A report from Lawyers’ Committee for Civil Rights of the San Francisco Bay Area highlighted misplacement of eligible minority students into higher-level math classes at Mountain View-Los Altos high schools.
Mountain View Voice
June 4, 2015
Organizations mentioned/involved: Lawyers’ Committee for Civil Rights of the San Francisco Bay Area (LCCR)
A report from Lawyers’ Committee for Civil Rights of the San Francisco Bay Area (LCCR), “Held Back: Addressing Misplacement of 9th Grade Students in Bay Area School Math Classes” argued that schools disproportionately placed minority students in the ninth grade into lower-level math classes, causing them to trail behind their peers, and ultimately hurting their chances of getting into colleges. The report found that black and Latino students were far more likely to end up in algebra than white and Asian students, even though they should have been taking geometry in their first year of high school.
Dana Isaac, an attorney at LCCR, said that they regularly heard stories of these misplacement when they talked to the community. This had real, though less quantifiable, effects on students. “On a personal, mental level, being held back is being told ‘you are not good at math’ and ‘opportunities in math are not your strong suit,” Isaac said.
There is a focus on the Mountain View-Los Altos schools because there could potentially be a relationship between the quality of schooling locally and the diversity problems at nearby tech firms.
The Mountain View-Los Altos district has an “open access” policy for math class enrollment, which increases the ability of students to enter the class in theory, but Isaac believed that, in practice, these kinds of policies put the burden onto families, some who may not be familiar with the system or speak English as a first language, for researching the opportunity to place into higher level math classes, finding the right process, and opting in to the class. “It takes a certain institutional awareness to navigate the education realm,” Isaac said.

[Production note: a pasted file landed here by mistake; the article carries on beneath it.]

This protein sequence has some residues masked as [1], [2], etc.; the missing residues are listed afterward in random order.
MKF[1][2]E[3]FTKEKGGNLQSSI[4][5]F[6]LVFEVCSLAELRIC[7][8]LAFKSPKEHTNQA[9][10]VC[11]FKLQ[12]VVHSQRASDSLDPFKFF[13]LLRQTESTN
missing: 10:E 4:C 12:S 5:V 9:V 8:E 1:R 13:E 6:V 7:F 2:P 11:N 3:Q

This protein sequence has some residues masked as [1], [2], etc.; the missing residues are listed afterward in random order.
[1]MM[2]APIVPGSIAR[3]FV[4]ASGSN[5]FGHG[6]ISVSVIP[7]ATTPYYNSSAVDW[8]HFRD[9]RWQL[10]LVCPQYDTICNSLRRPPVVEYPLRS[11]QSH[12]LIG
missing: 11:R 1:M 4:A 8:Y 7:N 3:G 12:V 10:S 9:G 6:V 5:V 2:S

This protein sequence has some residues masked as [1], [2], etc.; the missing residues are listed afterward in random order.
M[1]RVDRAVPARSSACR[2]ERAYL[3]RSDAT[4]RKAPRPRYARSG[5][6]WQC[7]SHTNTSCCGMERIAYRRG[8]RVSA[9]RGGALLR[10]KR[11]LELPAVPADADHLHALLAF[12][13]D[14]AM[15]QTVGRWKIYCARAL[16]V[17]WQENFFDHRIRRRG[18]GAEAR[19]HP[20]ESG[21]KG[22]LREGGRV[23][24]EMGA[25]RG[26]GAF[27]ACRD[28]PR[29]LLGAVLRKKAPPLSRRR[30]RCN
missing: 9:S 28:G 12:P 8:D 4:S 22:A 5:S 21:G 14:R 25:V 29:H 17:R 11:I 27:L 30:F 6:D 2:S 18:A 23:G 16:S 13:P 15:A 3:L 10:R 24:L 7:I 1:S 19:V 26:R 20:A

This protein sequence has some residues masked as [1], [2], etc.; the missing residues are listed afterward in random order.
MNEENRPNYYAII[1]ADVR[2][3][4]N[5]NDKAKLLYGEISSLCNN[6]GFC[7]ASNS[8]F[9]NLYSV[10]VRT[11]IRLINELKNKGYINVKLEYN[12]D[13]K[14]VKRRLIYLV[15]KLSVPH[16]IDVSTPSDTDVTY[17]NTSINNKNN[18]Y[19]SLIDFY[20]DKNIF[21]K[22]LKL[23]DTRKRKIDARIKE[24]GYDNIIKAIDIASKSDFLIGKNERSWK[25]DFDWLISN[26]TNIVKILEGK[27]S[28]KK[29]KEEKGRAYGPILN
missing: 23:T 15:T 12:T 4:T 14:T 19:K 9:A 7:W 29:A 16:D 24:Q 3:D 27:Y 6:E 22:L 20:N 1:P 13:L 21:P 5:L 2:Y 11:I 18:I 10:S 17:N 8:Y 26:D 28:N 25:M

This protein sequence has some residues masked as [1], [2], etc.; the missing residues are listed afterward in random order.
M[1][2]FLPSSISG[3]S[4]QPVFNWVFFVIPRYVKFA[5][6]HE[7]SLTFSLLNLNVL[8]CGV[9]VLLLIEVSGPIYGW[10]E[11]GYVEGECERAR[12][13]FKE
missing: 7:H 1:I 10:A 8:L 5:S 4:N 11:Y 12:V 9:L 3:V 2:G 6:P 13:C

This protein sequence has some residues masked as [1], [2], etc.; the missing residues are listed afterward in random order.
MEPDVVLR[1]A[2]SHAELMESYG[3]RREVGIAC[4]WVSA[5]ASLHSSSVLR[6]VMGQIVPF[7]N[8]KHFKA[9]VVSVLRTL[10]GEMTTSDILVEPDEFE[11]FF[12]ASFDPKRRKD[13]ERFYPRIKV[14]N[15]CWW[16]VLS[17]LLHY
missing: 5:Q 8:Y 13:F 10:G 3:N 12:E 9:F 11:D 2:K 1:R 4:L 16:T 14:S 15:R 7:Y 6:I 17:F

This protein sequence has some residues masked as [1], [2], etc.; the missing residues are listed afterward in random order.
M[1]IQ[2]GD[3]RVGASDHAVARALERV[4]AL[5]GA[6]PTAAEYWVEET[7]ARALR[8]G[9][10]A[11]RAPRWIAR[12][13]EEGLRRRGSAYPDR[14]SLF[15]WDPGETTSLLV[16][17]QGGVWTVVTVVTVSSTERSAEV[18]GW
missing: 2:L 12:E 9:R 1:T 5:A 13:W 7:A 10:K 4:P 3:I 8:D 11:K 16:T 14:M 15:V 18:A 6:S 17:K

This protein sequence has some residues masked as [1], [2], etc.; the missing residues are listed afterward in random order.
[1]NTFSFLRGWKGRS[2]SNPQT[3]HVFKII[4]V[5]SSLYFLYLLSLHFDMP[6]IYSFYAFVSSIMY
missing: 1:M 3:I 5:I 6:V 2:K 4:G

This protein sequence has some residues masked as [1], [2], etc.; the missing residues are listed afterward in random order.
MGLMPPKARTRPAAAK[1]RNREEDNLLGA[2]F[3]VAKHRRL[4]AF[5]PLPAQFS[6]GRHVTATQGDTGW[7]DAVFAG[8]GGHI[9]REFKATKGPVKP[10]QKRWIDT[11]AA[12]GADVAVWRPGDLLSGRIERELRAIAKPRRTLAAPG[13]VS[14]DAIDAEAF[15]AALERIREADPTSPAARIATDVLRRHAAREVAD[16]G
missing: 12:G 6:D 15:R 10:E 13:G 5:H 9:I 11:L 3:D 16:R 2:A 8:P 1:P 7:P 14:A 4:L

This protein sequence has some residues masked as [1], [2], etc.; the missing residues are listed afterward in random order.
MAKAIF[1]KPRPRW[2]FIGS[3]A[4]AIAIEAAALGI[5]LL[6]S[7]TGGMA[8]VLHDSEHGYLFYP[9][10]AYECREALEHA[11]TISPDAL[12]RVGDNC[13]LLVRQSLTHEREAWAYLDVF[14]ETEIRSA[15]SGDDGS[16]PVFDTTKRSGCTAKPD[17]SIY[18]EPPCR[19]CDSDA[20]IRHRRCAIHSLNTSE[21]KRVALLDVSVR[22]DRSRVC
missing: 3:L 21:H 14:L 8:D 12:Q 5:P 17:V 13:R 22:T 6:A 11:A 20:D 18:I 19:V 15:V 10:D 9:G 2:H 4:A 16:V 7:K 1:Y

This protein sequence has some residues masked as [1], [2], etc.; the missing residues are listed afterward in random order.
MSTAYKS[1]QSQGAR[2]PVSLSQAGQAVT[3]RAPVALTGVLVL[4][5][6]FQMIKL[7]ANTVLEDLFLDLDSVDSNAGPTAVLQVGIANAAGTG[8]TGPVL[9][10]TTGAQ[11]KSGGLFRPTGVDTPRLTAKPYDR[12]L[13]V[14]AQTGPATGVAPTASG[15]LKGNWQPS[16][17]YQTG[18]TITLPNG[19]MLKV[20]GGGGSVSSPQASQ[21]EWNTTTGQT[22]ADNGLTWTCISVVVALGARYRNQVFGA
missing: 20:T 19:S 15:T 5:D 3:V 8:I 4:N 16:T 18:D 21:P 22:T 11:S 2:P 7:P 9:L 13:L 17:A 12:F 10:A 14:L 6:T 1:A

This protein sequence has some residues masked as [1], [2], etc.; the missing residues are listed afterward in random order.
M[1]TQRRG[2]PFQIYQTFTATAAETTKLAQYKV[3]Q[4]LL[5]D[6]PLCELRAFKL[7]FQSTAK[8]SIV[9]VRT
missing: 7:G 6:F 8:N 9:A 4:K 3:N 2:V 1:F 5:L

Senate Resolution 60, adopted by the California Senate in 2014, encouraged school boards to make their mathematics placement policy accessible to the public and to change their procedures to more widely consider placement tests, statewide tests, and overall grades. The resolution highlighted misplacement and particularly decried cases of minority students being the victims of such policies.
Although the report outlined legal violations, Isaac said the LCCR does not routinely sue school districts. The goal is to create lasting, regional, systemic change. Isaac wants to arrange meetings with residents and community groups in Mountain View to review the data. “Our hope is always to be able to work this out with the district and, essentially, the end goal is to make sure kids end up in the correct math classes,” she said.